While I agree with Sam's analysis there are additional controls possible
that should be mentioned:
1) The ISP has categorical proof that the message was sent by the identified
This provides the ISP with a way of being able to determine whether
or not a complaint made against a user is genuine or the result of
2) Users who need to send mission critical messages that must get through
have a means available.
False positives are not equal in importance. An Internet consultant
specializing in say being an expert witness in Internet crime cases would be
rather upset if their response to an RFP did not get through because it was
blackholed on an RBL. Such a user or any enterprise who needs to get their
message through has a means available.
3) A replay message cannot be modified without breaking the signature which
thus serves as an effective blacklist.
If we know that the message comes from ISP X which allows no more
than 50 messages an hour and we see 2,000 in a minute we know that a spam
run is in progress.
4) An overt act of fraud has been committed in contravention of CAN-SPAM and
A replay attack is a criminal act of fraud. That provides subpoena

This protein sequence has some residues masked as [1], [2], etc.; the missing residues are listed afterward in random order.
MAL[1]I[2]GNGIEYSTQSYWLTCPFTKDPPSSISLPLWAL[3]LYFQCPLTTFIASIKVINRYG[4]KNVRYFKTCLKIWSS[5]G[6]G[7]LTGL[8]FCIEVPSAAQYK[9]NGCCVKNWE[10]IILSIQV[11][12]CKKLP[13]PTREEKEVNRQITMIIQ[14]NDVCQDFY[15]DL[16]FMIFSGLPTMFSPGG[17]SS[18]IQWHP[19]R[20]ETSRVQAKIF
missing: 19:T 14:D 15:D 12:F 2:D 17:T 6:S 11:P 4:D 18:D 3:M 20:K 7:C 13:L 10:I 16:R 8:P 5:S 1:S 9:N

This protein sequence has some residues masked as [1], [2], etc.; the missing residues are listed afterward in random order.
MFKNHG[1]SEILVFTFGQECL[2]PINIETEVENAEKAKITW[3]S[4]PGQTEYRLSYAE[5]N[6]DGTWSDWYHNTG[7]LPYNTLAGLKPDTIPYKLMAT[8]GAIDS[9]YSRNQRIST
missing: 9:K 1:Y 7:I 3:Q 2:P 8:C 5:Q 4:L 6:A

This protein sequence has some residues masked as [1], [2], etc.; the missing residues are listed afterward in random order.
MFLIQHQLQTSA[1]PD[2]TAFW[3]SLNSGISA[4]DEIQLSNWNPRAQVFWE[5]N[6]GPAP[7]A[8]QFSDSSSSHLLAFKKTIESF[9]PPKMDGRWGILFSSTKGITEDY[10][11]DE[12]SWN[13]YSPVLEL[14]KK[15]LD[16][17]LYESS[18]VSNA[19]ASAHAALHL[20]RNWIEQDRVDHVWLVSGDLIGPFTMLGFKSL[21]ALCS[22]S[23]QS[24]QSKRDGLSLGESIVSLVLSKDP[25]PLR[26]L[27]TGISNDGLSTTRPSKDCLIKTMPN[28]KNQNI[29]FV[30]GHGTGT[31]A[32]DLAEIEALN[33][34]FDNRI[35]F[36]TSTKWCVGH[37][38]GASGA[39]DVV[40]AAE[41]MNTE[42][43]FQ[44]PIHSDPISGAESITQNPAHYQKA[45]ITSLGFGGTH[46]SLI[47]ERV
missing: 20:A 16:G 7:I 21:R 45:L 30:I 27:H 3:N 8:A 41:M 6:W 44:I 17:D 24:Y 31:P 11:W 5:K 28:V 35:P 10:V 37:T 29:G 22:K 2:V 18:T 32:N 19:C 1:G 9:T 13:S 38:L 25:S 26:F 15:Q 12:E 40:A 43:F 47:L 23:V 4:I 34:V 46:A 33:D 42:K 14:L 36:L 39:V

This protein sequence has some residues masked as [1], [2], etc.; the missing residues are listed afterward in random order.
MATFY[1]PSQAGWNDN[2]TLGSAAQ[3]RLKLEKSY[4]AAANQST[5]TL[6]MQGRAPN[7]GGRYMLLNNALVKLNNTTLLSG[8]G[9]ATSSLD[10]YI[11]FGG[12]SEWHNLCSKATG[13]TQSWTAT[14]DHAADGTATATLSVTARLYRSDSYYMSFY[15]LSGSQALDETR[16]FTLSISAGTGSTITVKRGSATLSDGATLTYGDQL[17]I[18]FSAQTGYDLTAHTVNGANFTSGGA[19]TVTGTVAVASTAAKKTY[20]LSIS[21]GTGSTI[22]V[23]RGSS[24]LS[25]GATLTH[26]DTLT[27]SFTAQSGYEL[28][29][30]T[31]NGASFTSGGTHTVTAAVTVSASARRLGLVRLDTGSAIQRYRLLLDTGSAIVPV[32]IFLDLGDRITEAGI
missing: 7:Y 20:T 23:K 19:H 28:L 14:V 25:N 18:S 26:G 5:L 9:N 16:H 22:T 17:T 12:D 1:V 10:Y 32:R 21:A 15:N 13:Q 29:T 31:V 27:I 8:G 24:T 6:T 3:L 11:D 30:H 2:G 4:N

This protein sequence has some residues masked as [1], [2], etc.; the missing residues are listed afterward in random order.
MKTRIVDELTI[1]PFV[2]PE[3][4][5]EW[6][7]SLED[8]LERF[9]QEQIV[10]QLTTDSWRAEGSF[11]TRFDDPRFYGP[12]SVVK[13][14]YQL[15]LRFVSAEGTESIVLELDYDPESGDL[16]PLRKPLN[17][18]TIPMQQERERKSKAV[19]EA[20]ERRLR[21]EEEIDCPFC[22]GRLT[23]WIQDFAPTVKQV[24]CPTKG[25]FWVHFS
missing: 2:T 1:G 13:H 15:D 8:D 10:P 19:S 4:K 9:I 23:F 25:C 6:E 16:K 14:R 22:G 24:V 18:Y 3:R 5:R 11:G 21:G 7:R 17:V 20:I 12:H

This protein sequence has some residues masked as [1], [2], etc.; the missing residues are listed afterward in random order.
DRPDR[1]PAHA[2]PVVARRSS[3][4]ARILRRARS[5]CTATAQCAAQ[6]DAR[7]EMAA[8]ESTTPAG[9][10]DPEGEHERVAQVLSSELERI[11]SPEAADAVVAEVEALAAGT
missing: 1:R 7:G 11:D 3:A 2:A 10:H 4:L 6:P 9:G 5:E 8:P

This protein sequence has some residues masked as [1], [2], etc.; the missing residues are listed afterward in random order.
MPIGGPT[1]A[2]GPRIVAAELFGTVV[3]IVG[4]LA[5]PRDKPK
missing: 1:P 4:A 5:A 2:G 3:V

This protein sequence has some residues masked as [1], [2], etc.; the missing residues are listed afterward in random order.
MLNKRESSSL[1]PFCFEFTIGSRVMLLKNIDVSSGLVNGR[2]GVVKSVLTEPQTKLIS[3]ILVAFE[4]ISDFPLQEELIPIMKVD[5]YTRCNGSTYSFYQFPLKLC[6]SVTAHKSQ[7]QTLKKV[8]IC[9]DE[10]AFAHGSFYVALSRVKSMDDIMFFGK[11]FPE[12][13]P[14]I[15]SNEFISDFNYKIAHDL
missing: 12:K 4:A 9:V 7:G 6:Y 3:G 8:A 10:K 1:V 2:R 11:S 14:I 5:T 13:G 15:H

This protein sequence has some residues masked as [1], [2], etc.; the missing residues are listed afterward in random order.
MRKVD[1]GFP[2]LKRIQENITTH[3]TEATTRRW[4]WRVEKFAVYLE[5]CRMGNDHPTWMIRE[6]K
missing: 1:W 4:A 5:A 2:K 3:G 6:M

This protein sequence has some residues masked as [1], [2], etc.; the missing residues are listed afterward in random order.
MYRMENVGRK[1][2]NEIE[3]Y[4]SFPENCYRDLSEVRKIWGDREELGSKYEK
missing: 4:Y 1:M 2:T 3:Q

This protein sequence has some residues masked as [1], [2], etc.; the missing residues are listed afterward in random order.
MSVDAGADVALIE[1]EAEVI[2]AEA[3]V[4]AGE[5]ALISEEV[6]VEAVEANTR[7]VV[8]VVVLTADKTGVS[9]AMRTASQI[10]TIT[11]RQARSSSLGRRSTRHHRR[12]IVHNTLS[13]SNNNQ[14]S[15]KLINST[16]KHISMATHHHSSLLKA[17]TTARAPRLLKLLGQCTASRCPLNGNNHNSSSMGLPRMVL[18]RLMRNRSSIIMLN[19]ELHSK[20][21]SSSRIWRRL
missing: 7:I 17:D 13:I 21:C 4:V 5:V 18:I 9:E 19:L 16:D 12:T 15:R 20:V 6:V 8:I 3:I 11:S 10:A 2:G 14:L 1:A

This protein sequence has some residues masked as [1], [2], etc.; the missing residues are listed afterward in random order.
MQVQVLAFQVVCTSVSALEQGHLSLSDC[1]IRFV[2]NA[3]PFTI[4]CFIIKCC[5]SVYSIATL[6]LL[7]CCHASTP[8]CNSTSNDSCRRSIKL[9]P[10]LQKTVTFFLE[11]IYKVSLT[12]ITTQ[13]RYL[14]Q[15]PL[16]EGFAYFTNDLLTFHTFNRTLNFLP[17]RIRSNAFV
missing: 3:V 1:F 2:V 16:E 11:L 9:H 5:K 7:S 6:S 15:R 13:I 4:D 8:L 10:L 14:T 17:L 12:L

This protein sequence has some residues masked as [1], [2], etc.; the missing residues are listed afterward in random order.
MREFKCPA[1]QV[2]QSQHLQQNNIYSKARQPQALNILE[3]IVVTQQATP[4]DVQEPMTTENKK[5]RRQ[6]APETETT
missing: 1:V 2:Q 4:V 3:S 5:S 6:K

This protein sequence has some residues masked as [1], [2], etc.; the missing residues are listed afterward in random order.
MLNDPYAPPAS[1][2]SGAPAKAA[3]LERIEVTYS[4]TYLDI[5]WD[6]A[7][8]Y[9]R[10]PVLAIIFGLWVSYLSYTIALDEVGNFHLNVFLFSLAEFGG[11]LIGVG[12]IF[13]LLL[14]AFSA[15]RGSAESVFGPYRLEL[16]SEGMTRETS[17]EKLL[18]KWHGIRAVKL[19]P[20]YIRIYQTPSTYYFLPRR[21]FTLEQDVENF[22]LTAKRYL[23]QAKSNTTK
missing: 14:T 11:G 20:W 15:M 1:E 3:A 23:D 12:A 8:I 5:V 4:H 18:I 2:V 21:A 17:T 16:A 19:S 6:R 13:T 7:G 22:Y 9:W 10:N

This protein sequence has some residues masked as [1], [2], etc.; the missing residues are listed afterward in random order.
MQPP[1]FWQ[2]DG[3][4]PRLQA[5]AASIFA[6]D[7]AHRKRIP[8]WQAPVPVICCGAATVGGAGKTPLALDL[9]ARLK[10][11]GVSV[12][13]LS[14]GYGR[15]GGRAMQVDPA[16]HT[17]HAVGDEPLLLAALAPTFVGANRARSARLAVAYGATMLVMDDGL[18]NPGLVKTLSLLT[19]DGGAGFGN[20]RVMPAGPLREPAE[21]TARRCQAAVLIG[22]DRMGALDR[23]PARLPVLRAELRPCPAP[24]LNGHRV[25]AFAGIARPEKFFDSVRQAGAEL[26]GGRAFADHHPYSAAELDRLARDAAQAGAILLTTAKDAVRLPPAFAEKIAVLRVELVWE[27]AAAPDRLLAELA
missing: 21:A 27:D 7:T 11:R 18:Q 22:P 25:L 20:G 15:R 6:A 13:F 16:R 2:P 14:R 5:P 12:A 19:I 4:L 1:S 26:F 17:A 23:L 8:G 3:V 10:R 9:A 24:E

5) A phishing message from anybank(_at_)yahoo(_dot_)com is not exactly
[mailto:owner-ietf-mailsig(_at_)mail(_dot_)imc(_dot_)org] On Behalf Of Sam
Sent: Thursday, February 10, 2005 4:43 PM
To: John Levine
Cc: ietf-mailsig(_at_)imc(_dot_)org; fenton(_at_)cisco(_dot_)com
Subject: Re: MASS Security Review document
"John" == John Levine <johnl(_at_)iecc(_dot_)com> writes:
John> Most of it's pretty good, but section 4.1 on replay
John> just wrong. It misunderstands what signatures do.
I've just reread it. I think everything in section 4.1 is
correct and accurate.
You may not know how to solve the problem; you may know that
you cannot solve the problem. However it is a real problem
and it will have the effects described in Russ's draft.